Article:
NEW YORK (
) -- Republican eyes were glued to Texas Gov. Rick Perry and former Massachusetts Gov. Mitt Romney late Thursday as the two front runners "bludgeoned" each other over Social Security, health care and books in a GOP debate.
Former Utah Gov. Jon Huntsman Jr. captured the mood of the night when he was asked who he would choose as a hypothetical running mate, and Huntsman joked that it probably wouldn't be Perry or Romney because he felt like they were going to bludgeon each other to death.
Hosts of the
debate in Orlando, Fla., immediately asked Perry for a specific jobs plan, but the Texan responded, "You'll see a more specific jobs plan," hinting he might reveal one soon.
Romney launched into the question with a comment that employer tax rates had to be competitive. "Government and regulators have to be allies of business, not foes," Romney said.
The former governor then mentioned trade policies and said the U.S. needed trade that worked for the country and not for "cheaters" like China.
Former House Speaker Newt Gingrich took the opportunity to address unemployment compensation: "Unemployment compensation should be tied directly to a training program," he said.
Gingrich added the United States should spend the time to train people who are out of work so the country could have the best trained work force in the world.
Former New Mexico Gov. Gary Johnson made his first appearance in the GOP debates since May, mentioning how he started a one-man handyman business and grew it to a 1,000-employee operation. Johnson moved his focus to the federal debt and said that he promised to propose a balanced budget amendment in 2013. He also mentioned his support of a fair tax in order to "reboot" the economy.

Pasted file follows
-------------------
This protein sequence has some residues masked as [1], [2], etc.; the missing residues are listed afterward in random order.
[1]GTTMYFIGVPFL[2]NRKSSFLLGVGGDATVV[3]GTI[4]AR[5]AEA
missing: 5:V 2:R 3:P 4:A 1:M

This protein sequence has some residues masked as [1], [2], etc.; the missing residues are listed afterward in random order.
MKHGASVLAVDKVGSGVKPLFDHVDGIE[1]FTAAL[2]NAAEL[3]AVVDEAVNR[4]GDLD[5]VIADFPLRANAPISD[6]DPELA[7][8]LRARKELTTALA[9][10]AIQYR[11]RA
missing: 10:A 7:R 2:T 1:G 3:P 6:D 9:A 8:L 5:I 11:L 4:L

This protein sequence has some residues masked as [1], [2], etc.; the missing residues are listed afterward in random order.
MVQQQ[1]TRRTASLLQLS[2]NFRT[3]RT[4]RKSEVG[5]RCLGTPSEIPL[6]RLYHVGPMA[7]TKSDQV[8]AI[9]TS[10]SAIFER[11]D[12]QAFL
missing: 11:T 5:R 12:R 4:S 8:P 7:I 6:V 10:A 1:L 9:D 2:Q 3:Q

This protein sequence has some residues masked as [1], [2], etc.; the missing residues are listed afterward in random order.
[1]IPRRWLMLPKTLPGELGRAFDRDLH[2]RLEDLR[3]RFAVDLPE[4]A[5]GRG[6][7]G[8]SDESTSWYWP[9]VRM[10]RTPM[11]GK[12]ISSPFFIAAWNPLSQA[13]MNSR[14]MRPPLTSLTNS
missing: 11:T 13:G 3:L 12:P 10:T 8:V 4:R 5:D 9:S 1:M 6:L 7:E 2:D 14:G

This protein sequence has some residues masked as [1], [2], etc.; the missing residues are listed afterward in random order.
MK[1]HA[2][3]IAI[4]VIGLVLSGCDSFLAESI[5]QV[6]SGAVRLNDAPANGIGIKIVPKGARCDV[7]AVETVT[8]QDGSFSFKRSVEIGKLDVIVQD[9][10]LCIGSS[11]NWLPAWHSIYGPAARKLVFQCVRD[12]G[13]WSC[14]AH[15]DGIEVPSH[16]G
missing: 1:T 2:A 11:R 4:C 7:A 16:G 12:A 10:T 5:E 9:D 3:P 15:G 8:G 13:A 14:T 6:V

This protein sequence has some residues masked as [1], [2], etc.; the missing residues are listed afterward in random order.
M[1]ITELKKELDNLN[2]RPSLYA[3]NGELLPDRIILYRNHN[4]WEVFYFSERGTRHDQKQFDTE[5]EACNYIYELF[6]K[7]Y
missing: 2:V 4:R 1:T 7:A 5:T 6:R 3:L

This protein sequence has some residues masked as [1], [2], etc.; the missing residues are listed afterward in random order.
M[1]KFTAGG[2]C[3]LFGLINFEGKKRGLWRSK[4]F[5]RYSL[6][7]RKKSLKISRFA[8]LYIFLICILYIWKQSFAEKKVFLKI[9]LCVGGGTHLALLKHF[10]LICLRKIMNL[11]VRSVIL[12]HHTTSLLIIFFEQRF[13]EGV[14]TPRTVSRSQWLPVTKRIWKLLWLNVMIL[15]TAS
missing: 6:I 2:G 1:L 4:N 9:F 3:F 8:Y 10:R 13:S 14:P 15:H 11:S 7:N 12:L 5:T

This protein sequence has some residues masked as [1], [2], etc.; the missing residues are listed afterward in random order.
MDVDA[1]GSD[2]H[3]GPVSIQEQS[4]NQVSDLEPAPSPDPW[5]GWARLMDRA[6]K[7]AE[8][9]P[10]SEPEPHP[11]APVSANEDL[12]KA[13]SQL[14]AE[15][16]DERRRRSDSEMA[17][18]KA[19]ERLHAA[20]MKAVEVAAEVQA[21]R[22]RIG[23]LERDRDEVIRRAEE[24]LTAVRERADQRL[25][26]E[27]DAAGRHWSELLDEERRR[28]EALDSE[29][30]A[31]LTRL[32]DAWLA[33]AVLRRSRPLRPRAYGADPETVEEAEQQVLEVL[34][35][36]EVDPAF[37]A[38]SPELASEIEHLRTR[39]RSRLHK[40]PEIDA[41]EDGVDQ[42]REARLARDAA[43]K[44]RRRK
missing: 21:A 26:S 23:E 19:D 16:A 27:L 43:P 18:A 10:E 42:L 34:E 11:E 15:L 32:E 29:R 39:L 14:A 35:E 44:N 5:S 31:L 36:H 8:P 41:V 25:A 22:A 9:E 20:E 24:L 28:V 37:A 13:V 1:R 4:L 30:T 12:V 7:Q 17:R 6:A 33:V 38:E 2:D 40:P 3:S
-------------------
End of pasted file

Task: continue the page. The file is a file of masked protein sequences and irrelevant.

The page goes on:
Romney challenged Perry's plan to let the states decide how to handle issues of Social Security when the former Massachusetts governor asked how the program was supposed to work. Perry said that he would give state employees and state retirees the choice to go off Social Security.
Romney responded that Perry's views on Social Security were different from what the Texan's book had said six months ago.
Perry challenged Romney for his health care program in Massachusetts. Perry claimed that Romney had said his Massachusetts health care plan would be a good idea for the rest of the country. Romney flatly denied the claim and said that the plan worked specifically for Massachusetts.
"Nice try," Romney responded to Perry, a quip he spewed at the Texas governor multiple times.
Rep. Ron Paul (R., Texas) remarked that tough economic times left the United States in an unusual circumstance. "You should not ignore the fact that in tough economic times money and people want to leave the country. That's unfortunate," Paul said.
At the center of the whole debate, though, was the common thread that President Obama was to blame for the nation's troubles.
And it was Johnson who made the crowd-pleasing Obama jab for the night: "My next-door neighbor's two dogs have created more shovel-ready projects than this president."
-- Written by Joe Deaux in New York.
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